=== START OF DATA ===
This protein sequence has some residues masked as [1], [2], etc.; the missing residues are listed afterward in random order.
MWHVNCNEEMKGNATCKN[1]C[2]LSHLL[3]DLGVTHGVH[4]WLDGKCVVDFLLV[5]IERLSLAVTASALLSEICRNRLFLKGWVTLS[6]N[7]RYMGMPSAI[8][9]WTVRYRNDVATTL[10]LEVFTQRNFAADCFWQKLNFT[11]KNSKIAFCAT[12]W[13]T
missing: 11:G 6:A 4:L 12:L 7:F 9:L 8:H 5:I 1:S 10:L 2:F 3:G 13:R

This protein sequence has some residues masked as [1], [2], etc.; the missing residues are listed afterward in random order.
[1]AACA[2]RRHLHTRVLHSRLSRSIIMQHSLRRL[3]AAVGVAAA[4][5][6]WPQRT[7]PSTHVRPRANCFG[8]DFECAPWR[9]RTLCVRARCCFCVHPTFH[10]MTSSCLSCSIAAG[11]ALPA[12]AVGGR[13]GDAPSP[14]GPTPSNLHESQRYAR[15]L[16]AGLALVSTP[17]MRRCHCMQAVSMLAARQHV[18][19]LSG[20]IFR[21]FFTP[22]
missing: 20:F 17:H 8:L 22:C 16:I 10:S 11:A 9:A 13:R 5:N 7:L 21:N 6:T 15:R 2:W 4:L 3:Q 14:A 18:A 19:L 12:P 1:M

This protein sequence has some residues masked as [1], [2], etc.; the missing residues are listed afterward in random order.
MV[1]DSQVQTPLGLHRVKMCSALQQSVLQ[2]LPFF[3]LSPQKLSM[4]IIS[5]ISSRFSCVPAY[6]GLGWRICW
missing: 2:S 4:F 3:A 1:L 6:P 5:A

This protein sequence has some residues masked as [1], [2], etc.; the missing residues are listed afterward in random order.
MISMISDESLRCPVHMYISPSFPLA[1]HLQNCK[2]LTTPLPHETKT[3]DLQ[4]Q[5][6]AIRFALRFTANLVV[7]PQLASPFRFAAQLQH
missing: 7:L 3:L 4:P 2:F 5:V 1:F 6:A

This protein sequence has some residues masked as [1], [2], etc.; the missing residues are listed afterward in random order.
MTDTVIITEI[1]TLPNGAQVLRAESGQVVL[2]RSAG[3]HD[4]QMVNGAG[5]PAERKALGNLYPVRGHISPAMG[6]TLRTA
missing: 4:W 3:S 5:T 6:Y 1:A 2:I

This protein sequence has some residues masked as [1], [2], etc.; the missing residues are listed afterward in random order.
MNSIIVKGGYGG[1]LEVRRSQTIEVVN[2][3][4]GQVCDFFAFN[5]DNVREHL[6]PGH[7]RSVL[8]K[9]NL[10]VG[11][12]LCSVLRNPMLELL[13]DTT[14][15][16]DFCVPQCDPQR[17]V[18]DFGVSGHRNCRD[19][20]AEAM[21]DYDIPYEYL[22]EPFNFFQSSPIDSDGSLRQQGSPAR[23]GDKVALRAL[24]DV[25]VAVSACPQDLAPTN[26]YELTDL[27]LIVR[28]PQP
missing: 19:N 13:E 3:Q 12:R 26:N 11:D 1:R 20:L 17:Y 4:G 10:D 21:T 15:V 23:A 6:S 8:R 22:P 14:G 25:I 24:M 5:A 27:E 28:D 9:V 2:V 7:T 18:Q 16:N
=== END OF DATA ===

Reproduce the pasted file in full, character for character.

This protein sequence has some residues masked as [1], [2], etc.; the missing residues are listed afterward in random order.
MWHVNCNEEMKGNATCKN[1]C[2]LSHLL[3]DLGVTHGVH[4]WLDGKCVVDFLLV[5]IERLSLAVTASALLSEICRNRLFLKGWVTLS[6]N[7]RYMGMPSAI[8][9]WTVRYRNDVATTL[10]LEVFTQRNFAADCFWQKLNFT[11]KNSKIAFCAT[12]W[13]T
missing: 11:G 6:A 4:L 12:L 7:F 9:L 8:H 5:I 1:S 10:L 2:F 3:G 13:R

This protein sequence has some residues masked as [1], [2], etc.; the missing residues are listed afterward in random order.
[1]AACA[2]RRHLHTRVLHSRLSRSIIMQHSLRRL[3]AAVGVAAA[4][5][6]WPQRT[7]PSTHVRPRANCFG[8]DFECAPWR[9]RTLCVRARCCFCVHPTFH[10]MTSSCLSCSIAAG[11]ALPA[12]AVGGR[13]GDAPSP[14]GPTPSNLHESQRYAR[15]L[16]AGLALVSTP[17]MRRCHCMQAVSMLAARQHV[18][19]LSG[20]IFR[21]FFTP[22]
missing: 20:F 17:H 8:L 22:C 16:I 10:S 11:A 9:A 13:R 5:N 7:L 21:N 6:T 15:R 2:W 4:L 3:Q 14:A 18:A 19:L 12:P 1:M

This protein sequence has some residues masked as [1], [2], etc.; the missing residues are listed afterward in random order.
MV[1]DSQVQTPLGLHRVKMCSALQQSVLQ[2]LPFF[3]LSPQKLSM[4]IIS[5]ISSRFSCVPAY[6]GLGWRICW
missing: 2:S 4:F 3:A 1:L 6:P 5:A

This protein sequence has some residues masked as [1], [2], etc.; the missing residues are listed afterward in random order.
MISMISDESLRCPVHMYISPSFPLA[1]HLQNCK[2]LTTPLPHETKT[3]DLQ[4]Q[5][6]AIRFALRFTANLVV[7]PQLASPFRFAAQLQH
missing: 7:L 3:L 4:P 2:F 5:V 1:F 6:A

This protein sequence has some residues masked as [1], [2], etc.; the missing residues are listed afterward in random order.
MTDTVIITEI[1]TLPNGAQVLRAESGQVVL[2]RSAG[3]HD[4]QMVNGAG[5]PAERKALGNLYPVRGHISPAMG[6]TLRTA
missing: 4:W 3:S 5:T 6:Y 1:A 2:I

This protein sequence has some residues masked as [1], [2], etc.; the missing residues are listed afterward in random order.
MNSIIVKGGYGG[1]LEVRRSQTIEVVN[2][3][4]GQVCDFFAFN[5]DNVREHL[6]PGH[7]RSVL[8]K[9]NL[10]VG[11][12]LCSVLRNPMLELL[13]DTT[14][15][16]DFCVPQCDPQR[17]V[18]DFGVSGHRNCRD[19][20]AEAM[21]DYDIPYEYL[22]EPFNFFQSSPIDSDGSLRQQGSPAR[23]GDKVALRAL[24]DV[25]VAVSACPQDLAPTN[26]YELTDL[27]LIVR[28]PQP
missing: 19:N 13:E 3:Q 12:R 26:N 11:D 1:R 20:L 17:Y 4:G 10:D 21:T 15:V 23:A 6:S 8:R 22:P 14:G 25:I 24:M 5:A 27:E 28:D 9:V 2:V 7:T 18:Q 16:N